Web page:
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Question to Creatures Village Coders   
bedalton

bedalton



  7/1/2020

So I am programming a CAOS editor for IntelliJ, and I am having a hard time parsing TRAN and CHAR in Creatures Village CAOS. According to the docs I found on ghostfishe.net Here, TRAN and CHAR have two different forms of rvalues.

TRAN (integer) XPOS (integer) YPOS (integer)
TRAN (string) KEY_CODE (integer)

CHAR (integer) STRING (string) INDEX (integer)
CHAR (string)

I am having trouble writing a parser to handle both versions of the code. I have decided to have it read a given command based on what is expected (ie. Integer or String) which solves the problem most of the time, but the parser sometimes has problems when a value of type 'anything' is expected such as P1 and P2 in the command:
CAOS (string) INLINE (integer) STATE_TRANS (integer) P1 (anything) P2 (anything) COMMANDS (string) THROWS (integer) CATCHES (integer) REPORT (variable)

The parser performs unpredictably and cannot tell which command I am trying to use. It pretty causes erroneous errors to be reported, messes up type hinting and causes weird text wrapping and indenting problems. The parser will randomly read one form over the other and may read too many or too few values depending on what you are trying to do.

Commands affected are TYPE, MESG WRT+, CAOS, and PRT: SEND. Passing CHAR or TRAN to any of these causes unexpected parsing behavior.

The question is, should I still include the CV language when I release the plugin. At the moment I am thinking I shouldn't, as it is not reliable when used in this context, though randomly generating thousands of lines of code, the parser works well. But if you try to pass the TRAN value for a pixel as P1 or P2 for example, the editor may show errors where there aren't any.

What do you guys think, do I include or exclude the Creatures Village language? C1,C2,C3 and DS all work really well. So I still plan to release those. Are these cases handled well in the official CV editor?

Please let me know if anyone has any thoughts or opinions.

 
Vermidia

Vermidia



  7/1/2020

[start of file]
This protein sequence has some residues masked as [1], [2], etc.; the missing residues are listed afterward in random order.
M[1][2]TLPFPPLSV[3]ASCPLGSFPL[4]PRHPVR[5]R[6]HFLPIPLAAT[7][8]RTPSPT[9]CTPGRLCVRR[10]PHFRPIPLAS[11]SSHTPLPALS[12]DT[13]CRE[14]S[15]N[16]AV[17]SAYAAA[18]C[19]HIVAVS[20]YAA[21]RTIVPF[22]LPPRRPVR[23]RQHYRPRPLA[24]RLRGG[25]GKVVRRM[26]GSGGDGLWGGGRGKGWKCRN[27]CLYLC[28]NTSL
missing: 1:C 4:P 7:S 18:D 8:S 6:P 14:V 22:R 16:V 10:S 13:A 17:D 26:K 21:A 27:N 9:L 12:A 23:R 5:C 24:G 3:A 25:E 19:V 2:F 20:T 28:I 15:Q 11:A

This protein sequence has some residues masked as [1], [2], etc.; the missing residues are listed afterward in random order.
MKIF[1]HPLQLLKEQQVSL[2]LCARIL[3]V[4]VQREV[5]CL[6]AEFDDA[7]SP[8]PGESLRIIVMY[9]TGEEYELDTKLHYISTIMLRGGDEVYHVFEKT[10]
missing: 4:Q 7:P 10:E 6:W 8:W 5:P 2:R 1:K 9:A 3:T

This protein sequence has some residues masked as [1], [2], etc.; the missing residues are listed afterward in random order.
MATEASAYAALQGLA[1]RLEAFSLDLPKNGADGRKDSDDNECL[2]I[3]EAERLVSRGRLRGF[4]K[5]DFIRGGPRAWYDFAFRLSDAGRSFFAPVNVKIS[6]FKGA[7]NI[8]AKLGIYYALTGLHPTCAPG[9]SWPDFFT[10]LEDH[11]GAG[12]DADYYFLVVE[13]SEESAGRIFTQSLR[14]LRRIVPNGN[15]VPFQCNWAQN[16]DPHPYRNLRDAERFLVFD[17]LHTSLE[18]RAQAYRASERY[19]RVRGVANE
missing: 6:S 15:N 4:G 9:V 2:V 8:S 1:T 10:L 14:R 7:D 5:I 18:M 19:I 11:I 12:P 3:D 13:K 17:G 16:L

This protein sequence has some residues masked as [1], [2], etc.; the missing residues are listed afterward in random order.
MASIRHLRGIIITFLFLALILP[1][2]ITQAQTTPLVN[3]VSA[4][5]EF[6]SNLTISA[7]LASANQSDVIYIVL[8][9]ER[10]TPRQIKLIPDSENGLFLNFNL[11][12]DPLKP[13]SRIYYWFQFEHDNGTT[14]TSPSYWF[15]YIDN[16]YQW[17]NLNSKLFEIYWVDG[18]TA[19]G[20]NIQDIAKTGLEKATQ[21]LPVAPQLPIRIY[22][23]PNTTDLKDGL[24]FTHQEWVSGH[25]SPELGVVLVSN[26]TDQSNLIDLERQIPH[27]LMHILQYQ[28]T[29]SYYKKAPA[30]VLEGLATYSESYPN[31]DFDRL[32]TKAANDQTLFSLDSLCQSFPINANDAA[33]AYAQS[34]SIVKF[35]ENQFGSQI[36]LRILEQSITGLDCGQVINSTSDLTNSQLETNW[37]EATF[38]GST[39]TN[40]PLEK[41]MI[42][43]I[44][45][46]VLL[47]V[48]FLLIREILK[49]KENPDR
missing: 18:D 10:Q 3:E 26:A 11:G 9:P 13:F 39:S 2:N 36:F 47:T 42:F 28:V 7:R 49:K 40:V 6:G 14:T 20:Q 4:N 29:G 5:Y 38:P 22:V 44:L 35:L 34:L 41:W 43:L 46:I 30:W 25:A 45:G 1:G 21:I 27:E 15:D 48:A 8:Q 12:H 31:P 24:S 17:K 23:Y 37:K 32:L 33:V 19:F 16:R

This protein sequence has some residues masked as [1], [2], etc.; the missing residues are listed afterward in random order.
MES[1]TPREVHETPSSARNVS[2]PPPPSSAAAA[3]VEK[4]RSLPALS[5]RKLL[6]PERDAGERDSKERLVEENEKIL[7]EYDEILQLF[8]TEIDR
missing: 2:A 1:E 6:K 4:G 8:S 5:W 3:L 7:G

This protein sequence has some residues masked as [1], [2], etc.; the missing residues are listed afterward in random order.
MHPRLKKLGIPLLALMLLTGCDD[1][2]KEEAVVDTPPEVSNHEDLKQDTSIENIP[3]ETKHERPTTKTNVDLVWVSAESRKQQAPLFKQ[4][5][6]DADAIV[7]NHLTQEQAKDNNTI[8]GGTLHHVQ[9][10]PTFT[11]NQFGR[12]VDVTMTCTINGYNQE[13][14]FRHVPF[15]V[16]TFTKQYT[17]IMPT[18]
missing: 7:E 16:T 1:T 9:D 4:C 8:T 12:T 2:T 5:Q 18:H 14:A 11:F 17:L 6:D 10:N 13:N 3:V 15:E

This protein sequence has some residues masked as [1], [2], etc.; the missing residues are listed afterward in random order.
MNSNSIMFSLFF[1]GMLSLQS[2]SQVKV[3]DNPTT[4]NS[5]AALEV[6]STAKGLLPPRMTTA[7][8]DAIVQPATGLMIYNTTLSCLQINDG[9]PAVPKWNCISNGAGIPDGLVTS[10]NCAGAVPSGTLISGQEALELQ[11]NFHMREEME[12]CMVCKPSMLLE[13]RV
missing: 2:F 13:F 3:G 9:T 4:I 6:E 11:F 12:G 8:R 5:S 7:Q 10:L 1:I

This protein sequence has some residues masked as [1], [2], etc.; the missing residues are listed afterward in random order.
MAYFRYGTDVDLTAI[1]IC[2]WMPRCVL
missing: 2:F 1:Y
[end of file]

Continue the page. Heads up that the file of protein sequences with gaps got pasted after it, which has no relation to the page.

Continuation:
As far as I know there is no official CV editor. The closest you can get it the C3 & DS Caos tool.

It would be cool for CV to have an editor though.


You know...wait...nevermind... wait...no...umm...maybe later...
 
Papriko
Peppery One

Papriko
Germany  


  7/1/2020

You would probably run into similar problems with C3/DS. Except for a very very few version exclusive commands, CV's engine is almost identical to them in most regards. CHAR, MESG WRT+, CAOS... Those are all commands which also appear in C3/DS.

Would it be possible to count the number of arguments of the parent command? CAOS for example seems to be taking 8 arguments if I see it right. So when TRAN is passed as an argument to CAOS, you could count the number of arguments CAOS ends up depending which version of TRAN you assume.
Then you could double-check the data types to make sure it actually works out.


As for TYPE in particular... It might be a bit of a special case. The whole point of TYPE is to figure out what data type a given input actually is. It's mainly supposed to be used on dynamic variables like OV## and VA##.
It's unlikely that CHAR and TRAN actually ever get passed as an argument to it, because the code author would know which one they use and subsequently which data type is to be expected. If you still want to make your parser "bulletproof" in that regard, which is very honorable, I'd go for the counting method again. Try to work it out based on the command TYPE is passed as an argument to.


Lets play plants! Photosynthesis... Photosynthesis... Photosynthesis...
 
bedalton

bedalton



  7/2/2020

Thank you both for the input, I really appreciate it.

I never played Creatures Village, and assumed there was an editor for it.

I went through the Docs for all 5 Creatures games, and only CV has TRAN and CHAR with two versions of rvalues each. Every other variant is pretty straightforward, one version of the command as command, lvalue or rvalue or any combination of those with a single way to read each.

That is a fair point about TYPE, so it is one less thing I would have to be worried about, but I honestly do not know how the official game would have handled this problem.